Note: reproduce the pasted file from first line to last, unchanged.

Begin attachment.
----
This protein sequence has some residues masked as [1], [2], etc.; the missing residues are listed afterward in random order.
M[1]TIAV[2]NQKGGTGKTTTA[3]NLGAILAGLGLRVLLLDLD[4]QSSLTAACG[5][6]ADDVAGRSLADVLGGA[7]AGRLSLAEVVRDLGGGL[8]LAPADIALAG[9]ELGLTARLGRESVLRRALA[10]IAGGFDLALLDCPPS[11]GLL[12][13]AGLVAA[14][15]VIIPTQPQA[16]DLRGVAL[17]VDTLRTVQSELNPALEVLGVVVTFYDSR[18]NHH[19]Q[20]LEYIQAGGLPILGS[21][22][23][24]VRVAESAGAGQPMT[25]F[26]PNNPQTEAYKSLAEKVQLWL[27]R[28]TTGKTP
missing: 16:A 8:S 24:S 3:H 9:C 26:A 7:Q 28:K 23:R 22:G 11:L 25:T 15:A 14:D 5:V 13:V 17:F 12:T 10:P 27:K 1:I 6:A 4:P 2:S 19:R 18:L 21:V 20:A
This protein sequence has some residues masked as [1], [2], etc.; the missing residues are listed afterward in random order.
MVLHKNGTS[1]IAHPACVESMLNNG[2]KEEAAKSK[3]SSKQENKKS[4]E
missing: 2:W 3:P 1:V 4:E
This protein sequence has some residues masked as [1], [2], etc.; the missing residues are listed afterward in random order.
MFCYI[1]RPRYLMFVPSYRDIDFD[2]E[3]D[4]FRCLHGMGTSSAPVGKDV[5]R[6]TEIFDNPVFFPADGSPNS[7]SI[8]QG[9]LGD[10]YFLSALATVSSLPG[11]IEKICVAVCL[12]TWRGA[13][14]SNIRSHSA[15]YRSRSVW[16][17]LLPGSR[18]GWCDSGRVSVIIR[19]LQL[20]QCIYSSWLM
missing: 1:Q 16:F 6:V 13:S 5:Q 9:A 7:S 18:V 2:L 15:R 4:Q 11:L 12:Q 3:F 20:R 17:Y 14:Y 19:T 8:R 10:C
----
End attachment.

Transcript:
This protein sequence has some residues masked as [1], [2], etc.; the missing residues are listed afterward in random order.
M[1]TIAV[2]NQKGGTGKTTTA[3]NLGAILAGLGLRVLLLDLD[4]QSSLTAACG[5][6]ADDVAGRSLADVLGGA[7]AGRLSLAEVVRDLGGGL[8]LAPADIALAG[9]ELGLTARLGRESVLRRALA[10]IAGGFDLALLDCPPS[11]GLL[12][13]AGLVAA[14][15]VIIPTQPQA[16]DLRGVAL[17]VDTLRTVQSELNPALEVLGVVVTFYDSR[18]NHH[19]Q[20]LEYIQAGGLPILGS[21][22][23][24]VRVAESAGAGQPMT[25]F[26]PNNPQTEAYKSLAEKVQLWL[27]R[28]TTGKTP
missing: 16:A 8:S 24:S 3:H 9:C 26:A 7:Q 28:K 23:R 22:G 11:L 25:T 15:A 14:D 5:V 13:V 17:F 12:T 10:P 27:K 1:I 6:A 4:P 2:S 19:R 18:L 21:V 20:A
This protein sequence has some residues masked as [1], [2], etc.; the missing residues are listed afterward in random order.
MVLHKNGTS[1]IAHPACVESMLNNG[2]KEEAAKSK[3]SSKQENKKS[4]E
missing: 2:W 3:P 1:V 4:E
This protein sequence has some residues masked as [1], [2], etc.; the missing residues are listed afterward in random order.
MFCYI[1]RPRYLMFVPSYRDIDFD[2]E[3]D[4]FRCLHGMGTSSAPVGKDV[5]R[6]TEIFDNPVFFPADGSPNS[7]SI[8]QG[9]LGD[10]YFLSALATVSSLPG[11]IEKICVAVCL[12]TWRGA[13][14]SNIRSHSA[15]YRSRSVW[16][17]LLPGSR[18]GWCDSGRVSVIIR[19]LQL[20]QCIYSSWLM
missing: 1:Q 16:F 6:V 13:S 5:Q 9:A 7:S 18:V 2:L 15:R 4:Q 11:L 12:Q 3:F 20:R 17:Y 14:Y 19:T 8:R 10:C